We provide tools and science support to help northern Alaska coastal community residents turn their local observations and expertise into a public, online resource that tracks changes in snow, ice, and wildlife.
Your observations and photos show everyone what's changing
Alaska's northern coastal communities are at the front lines of changing conditions—you see changes in action before scientists can measure them. And, you often see these changes in places otherwise inaccessible to scientific instruments.
You can help. Your shared information becomes more valuable over time because it reveals patterns and trends. Get involved
Left: A coastal observer. (Matt Druckenmiller)
See locations of different sea ice types
The marginal ice zone is an area of dynamic transition between open ocean and more stable landfast ice anchored to the coast or seafloor.
Knowing the locations of different ice types can help people figure out how safe it is to travel, indicate habitats for marine life, and show areas of potential coastal erosion.
Compare changes across communities
This example of daily sea ice concentration shows community members how ice conditions compare at other locations across the northern coast.
Inform your activities with near real-time data
Centered on Utqiaġvik with an 11 km (6 nm) range and updating images every 5 minutes, marine radar is valuable for locating the ice edge for subsistence activities, search and rescue, and maritime navigation.
Black areas indicate open water. Ice appears white.
We need your help
Your observations matter, and we'll pay you to gather them. Track your local environmental changes and help us see how they affect the timing and accessibility of subsistence activities.
Observers needed for Kaktovik, Kotzebue, Point Lay, and Wales.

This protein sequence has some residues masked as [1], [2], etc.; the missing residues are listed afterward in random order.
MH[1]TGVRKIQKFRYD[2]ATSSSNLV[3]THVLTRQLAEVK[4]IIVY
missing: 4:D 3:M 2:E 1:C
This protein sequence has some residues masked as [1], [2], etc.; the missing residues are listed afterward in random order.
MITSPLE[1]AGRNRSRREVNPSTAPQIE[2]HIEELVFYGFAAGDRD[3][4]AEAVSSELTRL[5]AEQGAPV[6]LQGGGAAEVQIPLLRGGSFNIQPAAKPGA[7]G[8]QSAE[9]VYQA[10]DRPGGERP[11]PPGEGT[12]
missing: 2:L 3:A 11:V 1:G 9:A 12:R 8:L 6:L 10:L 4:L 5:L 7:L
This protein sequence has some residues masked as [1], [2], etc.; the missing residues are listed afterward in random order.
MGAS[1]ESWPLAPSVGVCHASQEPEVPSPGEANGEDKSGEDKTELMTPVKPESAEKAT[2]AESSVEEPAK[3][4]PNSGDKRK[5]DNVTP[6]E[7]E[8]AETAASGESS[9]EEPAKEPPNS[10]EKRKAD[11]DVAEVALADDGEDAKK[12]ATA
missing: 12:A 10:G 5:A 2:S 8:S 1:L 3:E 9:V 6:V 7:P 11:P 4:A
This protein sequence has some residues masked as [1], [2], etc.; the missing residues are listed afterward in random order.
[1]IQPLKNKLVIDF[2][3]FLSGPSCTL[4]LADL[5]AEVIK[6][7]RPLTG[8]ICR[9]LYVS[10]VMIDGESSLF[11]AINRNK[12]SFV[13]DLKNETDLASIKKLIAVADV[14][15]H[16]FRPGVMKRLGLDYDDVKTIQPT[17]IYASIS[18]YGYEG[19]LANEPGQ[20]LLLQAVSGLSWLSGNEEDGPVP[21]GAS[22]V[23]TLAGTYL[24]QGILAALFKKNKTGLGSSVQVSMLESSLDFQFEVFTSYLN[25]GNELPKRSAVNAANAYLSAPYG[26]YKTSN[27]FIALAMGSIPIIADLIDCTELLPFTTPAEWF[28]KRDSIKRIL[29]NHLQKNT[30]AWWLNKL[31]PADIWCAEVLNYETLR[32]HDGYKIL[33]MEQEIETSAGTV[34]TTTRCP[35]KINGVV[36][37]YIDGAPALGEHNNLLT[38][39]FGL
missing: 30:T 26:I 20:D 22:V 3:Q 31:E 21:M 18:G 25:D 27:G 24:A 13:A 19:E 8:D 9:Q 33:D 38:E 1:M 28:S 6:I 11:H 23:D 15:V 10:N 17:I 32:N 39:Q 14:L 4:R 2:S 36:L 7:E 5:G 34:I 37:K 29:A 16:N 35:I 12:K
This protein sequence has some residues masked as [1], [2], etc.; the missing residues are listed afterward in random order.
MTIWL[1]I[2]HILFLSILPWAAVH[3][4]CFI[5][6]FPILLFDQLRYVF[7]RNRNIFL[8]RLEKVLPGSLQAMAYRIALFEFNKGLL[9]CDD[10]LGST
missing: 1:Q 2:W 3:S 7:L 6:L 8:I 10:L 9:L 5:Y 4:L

We need observing networks
This video features St. Lawrence Island community leaders and scientists who highlight the urgent need for sustained, long-term observations that include Indigenous knowledge, community-based observations, and citizen science.
Source: Study of Environmental Arctic Change
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Kaktovik, Kotzebue, Point Hope, Point Lay, Wainwright, Utqiaġvik, Wales
Thanks to Billy Adams, Matt Druckenmiller, Donna Hauser, Frank Johnson, Jack Lane, Steven Patkotak, and Robert Tokeinna, Jr. for photos.
Northern Alaska residents bear witness
In 1998 people would leave for fishing cabins in late August or early September, now it is as late as the end of November.
Now we’re lucky to start ice fishing in October. By the time the river is safe the fish have already spawned.
Freeze up is coming later and melting earlier, in between the ice is more difficult to read.
Ice is important for Ugruk [bearded seal] hunting. The ice was a lot thinner this past year, so it is necessary to hunt earlier and earlier.
In asking what the story is I think number one is food and water security. It is the most important story.
There are different migration patterns ... we are getting used to the frequent changes.